She calls him "the wisest person I have ever met" and the "master" of "coolness and rationality" Believing that he understands the nature of true love, Rupert decides to act "wisely" by pursuing a relationship with Morgan, rather than causing her possible harm by rejecting her. Rupert's inability to express real love is evident in his rocky relationship with his recalcitrant son Peter, who rejects his values and lifestyle. Rupert faults himself for not being "wise" in his communication with his son and admits that he behaves mechanically by acting "the stern father" Trapped in this conventional role, Rupert cannot write a letter to Peter expressing his love: "But Rupert knew too that his whole training, the whole of the society which kept him so stiffly upright and so patently and pre-eminently successful, had deprived him of the direct language of love" While Rupert experiences some frustration from his inability to communicate with Peter, he 27 cannot sacrifice the comfortable social position and role which define his identity.

In Murdochian terms, he seeks consolation in such a role, a weakness which entangles him in the ill-fated relationship with Morgan. Murdoch's notion of the consoling power of the love-myth emerges in Morgan's dissatisfaction and disquiet after her romance with Julius has ended. Julius' powerful influence over her derives from his mythical nature as she explains to Hilda, "Julius was almost all myth.

Tallis, her husband, will not do because "he has no myth" 60 , and thus she turns to her nephew Peter for a "free innocent love" which exists "outside the machine" Like Jake, Morgan falsely believes she transcends the behavior istic net of language, perpetuating lies to keep her fantasy alive. When Morgan receives Rupert's letter, she transfers her love interest to him, lying to Peter in a letter in which she claims she is leaving London for awhile.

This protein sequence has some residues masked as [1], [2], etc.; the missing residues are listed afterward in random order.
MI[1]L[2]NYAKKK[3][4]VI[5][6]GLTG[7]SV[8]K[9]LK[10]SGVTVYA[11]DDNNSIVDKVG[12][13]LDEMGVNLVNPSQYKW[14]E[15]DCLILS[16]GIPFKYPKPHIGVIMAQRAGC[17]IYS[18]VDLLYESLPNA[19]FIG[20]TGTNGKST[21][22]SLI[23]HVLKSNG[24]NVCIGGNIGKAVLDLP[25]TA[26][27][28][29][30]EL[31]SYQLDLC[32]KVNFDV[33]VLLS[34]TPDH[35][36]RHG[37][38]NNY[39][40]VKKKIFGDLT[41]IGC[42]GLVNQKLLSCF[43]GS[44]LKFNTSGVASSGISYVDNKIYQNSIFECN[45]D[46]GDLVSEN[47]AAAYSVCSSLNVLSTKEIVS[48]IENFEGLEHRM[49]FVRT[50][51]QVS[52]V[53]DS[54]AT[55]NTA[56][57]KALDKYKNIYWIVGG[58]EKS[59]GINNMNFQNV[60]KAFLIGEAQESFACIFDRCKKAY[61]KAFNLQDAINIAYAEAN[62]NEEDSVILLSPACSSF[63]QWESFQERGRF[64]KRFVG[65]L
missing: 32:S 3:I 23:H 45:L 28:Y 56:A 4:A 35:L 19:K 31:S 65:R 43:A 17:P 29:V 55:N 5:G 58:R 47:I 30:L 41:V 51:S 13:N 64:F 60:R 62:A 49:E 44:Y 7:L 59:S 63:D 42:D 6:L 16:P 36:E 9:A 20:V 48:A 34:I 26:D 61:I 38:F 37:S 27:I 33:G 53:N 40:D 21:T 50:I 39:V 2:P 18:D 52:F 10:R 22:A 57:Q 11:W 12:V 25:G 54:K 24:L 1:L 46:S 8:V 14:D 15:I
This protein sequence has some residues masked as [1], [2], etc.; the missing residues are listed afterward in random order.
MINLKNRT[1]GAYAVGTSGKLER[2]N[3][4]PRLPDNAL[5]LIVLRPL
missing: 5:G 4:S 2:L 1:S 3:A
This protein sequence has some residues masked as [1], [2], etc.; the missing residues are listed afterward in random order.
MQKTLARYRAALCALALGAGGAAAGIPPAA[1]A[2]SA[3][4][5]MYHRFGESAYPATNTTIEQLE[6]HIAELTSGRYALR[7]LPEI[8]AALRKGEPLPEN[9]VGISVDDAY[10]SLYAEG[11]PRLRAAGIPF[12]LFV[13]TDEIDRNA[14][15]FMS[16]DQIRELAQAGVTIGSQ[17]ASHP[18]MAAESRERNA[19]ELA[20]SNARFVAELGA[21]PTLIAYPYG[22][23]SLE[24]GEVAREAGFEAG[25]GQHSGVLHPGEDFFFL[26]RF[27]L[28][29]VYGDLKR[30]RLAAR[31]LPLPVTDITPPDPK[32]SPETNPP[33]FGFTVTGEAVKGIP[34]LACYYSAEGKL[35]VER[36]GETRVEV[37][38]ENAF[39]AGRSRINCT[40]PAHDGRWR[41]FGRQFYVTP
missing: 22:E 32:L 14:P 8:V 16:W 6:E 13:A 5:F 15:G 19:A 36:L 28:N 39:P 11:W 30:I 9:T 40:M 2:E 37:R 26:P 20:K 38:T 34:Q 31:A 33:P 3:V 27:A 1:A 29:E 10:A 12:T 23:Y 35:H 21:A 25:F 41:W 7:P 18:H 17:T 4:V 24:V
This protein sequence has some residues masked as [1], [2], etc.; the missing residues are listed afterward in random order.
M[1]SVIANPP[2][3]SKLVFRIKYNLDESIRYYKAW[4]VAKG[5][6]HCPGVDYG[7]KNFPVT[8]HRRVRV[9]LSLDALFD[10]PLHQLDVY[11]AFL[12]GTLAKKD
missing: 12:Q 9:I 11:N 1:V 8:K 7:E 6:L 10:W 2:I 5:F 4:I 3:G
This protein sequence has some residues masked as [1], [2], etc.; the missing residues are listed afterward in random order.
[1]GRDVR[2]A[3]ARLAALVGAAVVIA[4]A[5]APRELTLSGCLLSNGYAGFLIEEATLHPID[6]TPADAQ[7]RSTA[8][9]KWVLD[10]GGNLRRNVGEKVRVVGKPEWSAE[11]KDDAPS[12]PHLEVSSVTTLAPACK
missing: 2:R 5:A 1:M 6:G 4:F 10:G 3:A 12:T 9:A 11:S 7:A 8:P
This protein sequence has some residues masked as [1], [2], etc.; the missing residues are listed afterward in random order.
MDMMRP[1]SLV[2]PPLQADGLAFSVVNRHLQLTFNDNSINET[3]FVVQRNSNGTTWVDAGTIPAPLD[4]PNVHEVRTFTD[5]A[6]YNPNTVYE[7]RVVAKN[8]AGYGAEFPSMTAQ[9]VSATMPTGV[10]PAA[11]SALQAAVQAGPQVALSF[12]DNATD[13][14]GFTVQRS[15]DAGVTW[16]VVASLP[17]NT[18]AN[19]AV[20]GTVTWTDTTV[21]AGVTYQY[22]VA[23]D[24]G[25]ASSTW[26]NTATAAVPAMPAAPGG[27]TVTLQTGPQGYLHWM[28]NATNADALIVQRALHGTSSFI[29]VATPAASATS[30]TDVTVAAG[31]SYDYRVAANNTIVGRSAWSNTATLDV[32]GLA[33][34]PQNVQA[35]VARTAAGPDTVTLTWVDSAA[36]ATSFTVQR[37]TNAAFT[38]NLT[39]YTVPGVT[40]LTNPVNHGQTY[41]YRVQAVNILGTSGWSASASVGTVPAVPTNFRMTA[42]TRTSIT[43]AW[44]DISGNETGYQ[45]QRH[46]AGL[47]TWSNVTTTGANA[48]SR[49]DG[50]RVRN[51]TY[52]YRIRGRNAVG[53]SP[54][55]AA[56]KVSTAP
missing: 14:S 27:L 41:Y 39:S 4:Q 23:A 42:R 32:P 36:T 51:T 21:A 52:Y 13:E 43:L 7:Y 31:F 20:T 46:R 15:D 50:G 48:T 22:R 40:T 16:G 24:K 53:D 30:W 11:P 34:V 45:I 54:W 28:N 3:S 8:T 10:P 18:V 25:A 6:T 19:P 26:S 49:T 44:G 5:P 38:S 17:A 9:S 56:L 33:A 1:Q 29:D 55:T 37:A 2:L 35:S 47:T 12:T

Instead, she begins the secret relationship with his father, who offers her a more substantial love, a more consoling fantasy. Morgan's needy love lies firmly within the machine rather than outside, as she would have it. She exemplifies the kind of female character in Murdoch's fiction whose love fantasies arise from her dependence on a mythical male figure to give meaning to her life. While Jake is seduced by the elusive female other, Morgan is enthralled by the powerful image of a father-figure whose wisdom gives order and reason to her chaotic world. Her letters to Julius, which Rupert mistakenly believes are written to him, show how easily her discourse may be transferred from one power figure to another.

By succumbing to such a myth, she denies not only her own reality but that of the men who constitute her fantasy. Like Morgan, Hilda too seeks security and solace in a mythical relationship. Julius' scheme depends largely on Morgan and Rupert's shortcomings but also relies on his use of Hilda's love letters, implicating her in the fiasco. By saving letters, she demonstrates her faith in the sentiments therein and the inviolablity of her perfect marriage.

When she begins to suspect an affair between her husband and sister, she gets a "sick disconnected feeling," seeking comfort in Rupert's old love letters to her. Julius has, of course, stolen the letters and thereby stolen the love-myth which has defined her world. When Julius discards a letter from Morgan, he tries to destroy any illusions she may have about their resuming a relationship. Similarly, Morgan tears up a letter from Tallis to rid herself of his affections. The same gesture does not work, however, when at Rupert's request she tears up his letters to conceal their affair from Hilda.

Destroying the evidence is not effective when the one who controls language, Julius, fuels the drama by planting a phoney letter in Rupert's desk for Hilda to find. The letter convinces Hilda that the relationship is sexual, a lie which causes her to leave Rupert, bringing about his despondency and subsequent drowning.

Language not only returns to the source, but proliferates lies, entangling the composer in the chimeric net of her own weaving. In contrast to these self-deceived characters, Murdoch introduces the simple, unpretentious Tallis, a reluctant and unprolific letter writer. His love for Morgan and his father Leonard suggests the possibility of loving without benefit of fantasy.